I had seventeen rings. But unlike the nondescript amber rings ubiquitous on cicada nymphs, mine were exquisitely green, like tomato vines. That rare hue was my badge of honor for cannibalism.

I was not born a cannibal. If I were, would I ever have had a childhood friend? I can’t fully explain how I had managed to keep my sucker off Popo for seventeen long years. But I was a queen nymph, poised to become a cicada queen and to command a million-cicada army. Following the example of my fellow great rulers in the animal kingdom, I sometimes behave unpredictably on purpose, just to inspire fear in my subjects. I kept Popo alive because I wanted to be unpredictable. Also, I had always wondered how she would taste when she was seventeen.

***

I am named Troma after the deadly venom that invaded and commandeered me when I was a baby nymph. The cicada in me and the venom in me have since thrived in symbiosis. All queen nymphs are chosen by Troma.

The venom comes to possess a chosen female nymph by way of a fungal spore. I do not know where I came into bodily contact with a Troma fungus. There was no sting. No pain. No lesion. Not even a visible patch of moisture or slime. But the tenacious fungal virus infected my body one day.

I felt it the next day. I was ravenously hungry, but I had no more appetite for tree milk. When the soil cooled down at night, a sharp itch shot through me, head to tail. And it would repeat throughout the night.

The itch would turn into a subtle pain and, as the days went by, into a sharp one. I was starved and terrified as I witnessed my shell hardening into armor and my sucker sharpening into a dagger.

Then I came to terms with Troma when she became my brain, and I her soil. I realized that I would simply die if I went on fasting.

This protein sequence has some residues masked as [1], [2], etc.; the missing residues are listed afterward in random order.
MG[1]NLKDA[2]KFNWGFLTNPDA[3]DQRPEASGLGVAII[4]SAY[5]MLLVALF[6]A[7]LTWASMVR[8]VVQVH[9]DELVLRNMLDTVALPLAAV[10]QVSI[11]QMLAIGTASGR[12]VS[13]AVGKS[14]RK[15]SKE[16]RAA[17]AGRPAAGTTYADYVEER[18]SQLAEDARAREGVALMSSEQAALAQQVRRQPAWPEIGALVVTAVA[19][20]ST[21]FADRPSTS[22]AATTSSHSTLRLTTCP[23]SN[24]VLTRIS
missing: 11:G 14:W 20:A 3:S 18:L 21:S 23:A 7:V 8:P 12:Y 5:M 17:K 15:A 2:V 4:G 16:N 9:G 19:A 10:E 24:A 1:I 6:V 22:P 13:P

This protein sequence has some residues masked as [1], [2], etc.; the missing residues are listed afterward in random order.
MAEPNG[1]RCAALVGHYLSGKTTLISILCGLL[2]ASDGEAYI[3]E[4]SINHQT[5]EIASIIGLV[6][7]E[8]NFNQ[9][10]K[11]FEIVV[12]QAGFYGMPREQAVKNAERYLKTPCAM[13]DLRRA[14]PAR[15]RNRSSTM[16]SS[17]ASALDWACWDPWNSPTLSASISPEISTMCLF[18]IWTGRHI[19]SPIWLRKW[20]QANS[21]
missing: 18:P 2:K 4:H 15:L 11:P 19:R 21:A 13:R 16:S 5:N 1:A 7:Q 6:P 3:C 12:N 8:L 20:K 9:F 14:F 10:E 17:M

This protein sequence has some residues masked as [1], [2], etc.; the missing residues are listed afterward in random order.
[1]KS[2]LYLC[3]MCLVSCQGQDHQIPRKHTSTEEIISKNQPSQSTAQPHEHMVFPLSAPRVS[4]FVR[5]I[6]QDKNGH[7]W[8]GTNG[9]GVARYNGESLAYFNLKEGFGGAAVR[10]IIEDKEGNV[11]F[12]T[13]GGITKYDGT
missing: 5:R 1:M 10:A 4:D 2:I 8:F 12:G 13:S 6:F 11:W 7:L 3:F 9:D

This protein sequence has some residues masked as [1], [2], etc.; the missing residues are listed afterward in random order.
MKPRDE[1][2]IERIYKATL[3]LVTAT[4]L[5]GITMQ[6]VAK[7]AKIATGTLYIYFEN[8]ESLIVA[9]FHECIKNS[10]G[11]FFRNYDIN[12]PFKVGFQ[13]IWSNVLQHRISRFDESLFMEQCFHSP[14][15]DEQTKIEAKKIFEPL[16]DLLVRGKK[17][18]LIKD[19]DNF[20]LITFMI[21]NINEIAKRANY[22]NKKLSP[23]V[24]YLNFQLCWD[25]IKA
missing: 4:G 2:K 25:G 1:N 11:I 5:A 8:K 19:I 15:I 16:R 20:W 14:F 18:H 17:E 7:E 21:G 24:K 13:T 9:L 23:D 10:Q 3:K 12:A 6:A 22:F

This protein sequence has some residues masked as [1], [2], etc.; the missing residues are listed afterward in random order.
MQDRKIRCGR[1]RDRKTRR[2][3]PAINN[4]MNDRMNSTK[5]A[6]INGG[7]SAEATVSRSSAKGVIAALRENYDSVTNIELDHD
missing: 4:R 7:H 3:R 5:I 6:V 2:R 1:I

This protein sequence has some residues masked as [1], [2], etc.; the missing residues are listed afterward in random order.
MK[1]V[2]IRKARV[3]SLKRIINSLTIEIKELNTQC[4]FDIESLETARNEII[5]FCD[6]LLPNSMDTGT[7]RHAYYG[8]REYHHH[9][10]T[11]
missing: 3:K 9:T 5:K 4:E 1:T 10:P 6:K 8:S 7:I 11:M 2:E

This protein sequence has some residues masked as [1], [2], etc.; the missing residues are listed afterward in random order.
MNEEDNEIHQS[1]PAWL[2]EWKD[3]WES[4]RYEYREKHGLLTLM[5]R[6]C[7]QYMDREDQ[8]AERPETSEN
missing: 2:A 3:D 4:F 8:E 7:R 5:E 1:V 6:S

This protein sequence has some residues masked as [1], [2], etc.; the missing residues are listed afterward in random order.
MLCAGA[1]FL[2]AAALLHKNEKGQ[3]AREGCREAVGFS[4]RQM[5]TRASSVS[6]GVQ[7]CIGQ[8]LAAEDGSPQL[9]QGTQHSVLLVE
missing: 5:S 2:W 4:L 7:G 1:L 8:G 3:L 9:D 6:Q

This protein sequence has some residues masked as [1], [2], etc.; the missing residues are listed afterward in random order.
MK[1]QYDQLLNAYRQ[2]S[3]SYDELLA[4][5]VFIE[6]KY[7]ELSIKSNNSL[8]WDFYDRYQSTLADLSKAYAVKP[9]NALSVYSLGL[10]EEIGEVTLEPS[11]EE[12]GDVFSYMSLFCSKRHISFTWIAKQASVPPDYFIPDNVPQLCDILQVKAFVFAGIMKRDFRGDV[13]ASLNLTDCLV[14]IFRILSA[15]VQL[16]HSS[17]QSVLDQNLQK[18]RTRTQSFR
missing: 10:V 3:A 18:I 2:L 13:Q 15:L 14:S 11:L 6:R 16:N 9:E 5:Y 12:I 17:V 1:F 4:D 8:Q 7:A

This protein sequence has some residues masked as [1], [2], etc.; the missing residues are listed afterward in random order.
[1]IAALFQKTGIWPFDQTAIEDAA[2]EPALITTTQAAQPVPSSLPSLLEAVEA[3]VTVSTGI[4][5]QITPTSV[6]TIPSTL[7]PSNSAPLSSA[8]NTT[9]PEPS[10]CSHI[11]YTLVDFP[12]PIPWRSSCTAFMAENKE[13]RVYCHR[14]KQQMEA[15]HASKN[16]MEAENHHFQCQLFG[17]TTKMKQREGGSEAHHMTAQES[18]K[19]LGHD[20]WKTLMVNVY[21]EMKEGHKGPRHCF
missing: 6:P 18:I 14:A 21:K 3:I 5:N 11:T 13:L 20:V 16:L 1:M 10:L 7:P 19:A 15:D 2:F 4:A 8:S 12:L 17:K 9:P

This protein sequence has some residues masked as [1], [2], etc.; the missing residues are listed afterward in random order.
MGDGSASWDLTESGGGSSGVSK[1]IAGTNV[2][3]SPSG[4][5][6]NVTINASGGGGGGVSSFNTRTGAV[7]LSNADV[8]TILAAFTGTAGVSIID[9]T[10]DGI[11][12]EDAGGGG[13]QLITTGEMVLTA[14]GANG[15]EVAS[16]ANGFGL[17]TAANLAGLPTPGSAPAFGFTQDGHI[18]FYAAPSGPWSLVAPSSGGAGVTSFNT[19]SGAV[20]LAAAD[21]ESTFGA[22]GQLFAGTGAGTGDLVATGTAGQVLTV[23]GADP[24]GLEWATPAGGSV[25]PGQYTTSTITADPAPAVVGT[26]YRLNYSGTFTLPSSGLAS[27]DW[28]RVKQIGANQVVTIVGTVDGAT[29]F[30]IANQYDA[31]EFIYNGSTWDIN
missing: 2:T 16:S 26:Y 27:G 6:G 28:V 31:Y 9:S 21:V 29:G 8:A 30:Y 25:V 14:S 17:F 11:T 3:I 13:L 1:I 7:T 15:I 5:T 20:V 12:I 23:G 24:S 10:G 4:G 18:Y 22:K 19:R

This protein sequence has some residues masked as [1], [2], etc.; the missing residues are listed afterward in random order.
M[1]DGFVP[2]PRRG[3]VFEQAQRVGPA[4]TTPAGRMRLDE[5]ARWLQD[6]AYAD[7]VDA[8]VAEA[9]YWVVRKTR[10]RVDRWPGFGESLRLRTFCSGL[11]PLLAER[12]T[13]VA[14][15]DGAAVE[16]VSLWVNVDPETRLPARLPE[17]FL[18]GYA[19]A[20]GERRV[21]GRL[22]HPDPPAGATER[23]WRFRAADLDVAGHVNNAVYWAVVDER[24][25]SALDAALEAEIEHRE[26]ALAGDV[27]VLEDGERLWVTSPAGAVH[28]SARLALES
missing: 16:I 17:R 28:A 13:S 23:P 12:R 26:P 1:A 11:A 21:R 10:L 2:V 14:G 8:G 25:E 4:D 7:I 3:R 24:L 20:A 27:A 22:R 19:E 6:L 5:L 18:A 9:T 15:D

From then on, I burrowed around and hunted for the most odorous female nymphs. I feasted on their gooey innards and slept with their corpses. A piece of advice from Troma: To learn to rule is to learn to kill.

All male nymphs will become male cicadas one day. The moment they crawl out of their nymph shells after molting and start to fly, there will be only one thing on their mind: Mating. They will rush toward where there is female scent, in the most reckless fashion.

With the behemoth female scent I possess, I have begotten myself an army of shrieking, sex-crazed kamakazes.

***

Through the hole I licked to escape my cocoon, I hear the buzzing of male cicadas already swarming in heat. Obviously, the intensity of my scent drives them insane. The smellier a female cicada, the more desirable she is.

As I dive into the open air, dazzled by the sun and chased by an army of brilliantly winged male cicadas, I realize that I have truly become the mythical cicada queen.

I beguile my army of suitors along an uncharted path, bouncing through rays of sunlight in the forest.